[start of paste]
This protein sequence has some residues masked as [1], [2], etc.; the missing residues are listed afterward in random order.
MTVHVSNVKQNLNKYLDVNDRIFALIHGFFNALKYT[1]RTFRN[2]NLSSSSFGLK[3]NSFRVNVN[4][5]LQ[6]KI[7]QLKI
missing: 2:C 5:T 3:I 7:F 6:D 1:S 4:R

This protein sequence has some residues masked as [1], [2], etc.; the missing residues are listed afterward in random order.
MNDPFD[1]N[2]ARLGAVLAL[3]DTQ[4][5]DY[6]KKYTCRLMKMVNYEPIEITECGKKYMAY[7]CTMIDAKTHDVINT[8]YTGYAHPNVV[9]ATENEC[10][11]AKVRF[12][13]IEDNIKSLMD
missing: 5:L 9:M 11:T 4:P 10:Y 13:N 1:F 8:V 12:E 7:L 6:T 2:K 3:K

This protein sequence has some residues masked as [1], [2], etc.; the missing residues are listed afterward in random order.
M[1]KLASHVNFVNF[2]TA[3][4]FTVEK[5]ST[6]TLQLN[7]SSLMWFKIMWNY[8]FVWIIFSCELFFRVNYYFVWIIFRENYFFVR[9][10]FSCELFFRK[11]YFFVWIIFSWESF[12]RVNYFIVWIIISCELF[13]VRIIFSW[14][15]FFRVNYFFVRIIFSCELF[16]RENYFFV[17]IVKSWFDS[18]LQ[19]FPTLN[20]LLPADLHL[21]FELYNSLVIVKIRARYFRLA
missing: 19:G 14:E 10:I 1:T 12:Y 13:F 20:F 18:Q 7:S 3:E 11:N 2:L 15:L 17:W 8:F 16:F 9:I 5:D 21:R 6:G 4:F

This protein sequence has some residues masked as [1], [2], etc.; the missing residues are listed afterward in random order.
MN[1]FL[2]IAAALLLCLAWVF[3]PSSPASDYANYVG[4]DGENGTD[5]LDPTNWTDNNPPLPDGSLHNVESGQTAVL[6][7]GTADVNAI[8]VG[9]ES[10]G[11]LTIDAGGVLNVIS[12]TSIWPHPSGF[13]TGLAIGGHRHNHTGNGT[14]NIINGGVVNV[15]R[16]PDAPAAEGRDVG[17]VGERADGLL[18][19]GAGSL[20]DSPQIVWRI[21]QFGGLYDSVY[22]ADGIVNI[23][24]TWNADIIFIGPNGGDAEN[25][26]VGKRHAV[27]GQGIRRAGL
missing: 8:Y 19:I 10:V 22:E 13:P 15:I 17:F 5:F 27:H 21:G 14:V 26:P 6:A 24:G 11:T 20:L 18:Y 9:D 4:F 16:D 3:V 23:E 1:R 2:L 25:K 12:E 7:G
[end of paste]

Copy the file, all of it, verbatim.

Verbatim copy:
This protein sequence has some residues masked as [1], [2], etc.; the missing residues are listed afterward in random order.
MTVHVSNVKQNLNKYLDVNDRIFALIHGFFNALKYT[1]RTFRN[2]NLSSSSFGLK[3]NSFRVNVN[4][5]LQ[6]KI[7]QLKI
missing: 2:C 5:T 3:I 7:F 6:D 1:S 4:R

This protein sequence has some residues masked as [1], [2], etc.; the missing residues are listed afterward in random order.
MNDPFD[1]N[2]ARLGAVLAL[3]DTQ[4][5]DY[6]KKYTCRLMKMVNYEPIEITECGKKYMAY[7]CTMIDAKTHDVINT[8]YTGYAHPNVV[9]ATENEC[10][11]AKVRF[12][13]IEDNIKSLMD
missing: 5:L 9:M 11:T 4:P 10:Y 13:N 1:F 8:V 12:E 7:L 6:T 2:K 3:K

This protein sequence has some residues masked as [1], [2], etc.; the missing residues are listed afterward in random order.
M[1]KLASHVNFVNF[2]TA[3][4]FTVEK[5]ST[6]TLQLN[7]SSLMWFKIMWNY[8]FVWIIFSCELFFRVNYYFVWIIFRENYFFVR[9][10]FSCELFFRK[11]YFFVWIIFSWESF[12]RVNYFIVWIIISCELF[13]VRIIFSW[14][15]FFRVNYFFVRIIFSCELF[16]RENYFFV[17]IVKSWFDS[18]LQ[19]FPTLN[20]LLPADLHL[21]FELYNSLVIVKIRARYFRLA
missing: 19:G 14:E 10:I 1:T 12:Y 13:F 20:F 18:Q 7:S 3:E 11:N 2:L 15:L 17:W 8:F 16:F 9:I 5:D 21:R 6:G 4:F

This protein sequence has some residues masked as [1], [2], etc.; the missing residues are listed afterward in random order.
MN[1]FL[2]IAAALLLCLAWVF[3]PSSPASDYANYVG[4]DGENGTD[5]LDPTNWTDNNPPLPDGSLHNVESGQTAVL[6][7]GTADVNAI[8]VG[9]ES[10]G[11]LTIDAGGVLNVIS[12]TSIWPHPSGF[13]TGLAIGGHRHNHTGNGT[14]NIINGGVVNV[15]R[16]PDAPAAEGRDVG[17]VGERADGLL[18][19]GAGSL[20]DSPQIVWRI[21]QFGGLYDSVY[22]ADGIVNI[23][24]TWNADIIFIGPNGGDAEN[25][26]VGKRHAV[27]GQGIRRAGL
missing: 8:Y 19:I 10:V 22:E 13:P 15:I 17:F 5:F 27:H 21:G 14:V 26:P 6:A 24:G 11:T 20:L 18:Y 9:D 4:F 16:D 3:V 23:E 1:R 2:L 25:K 12:E 7:G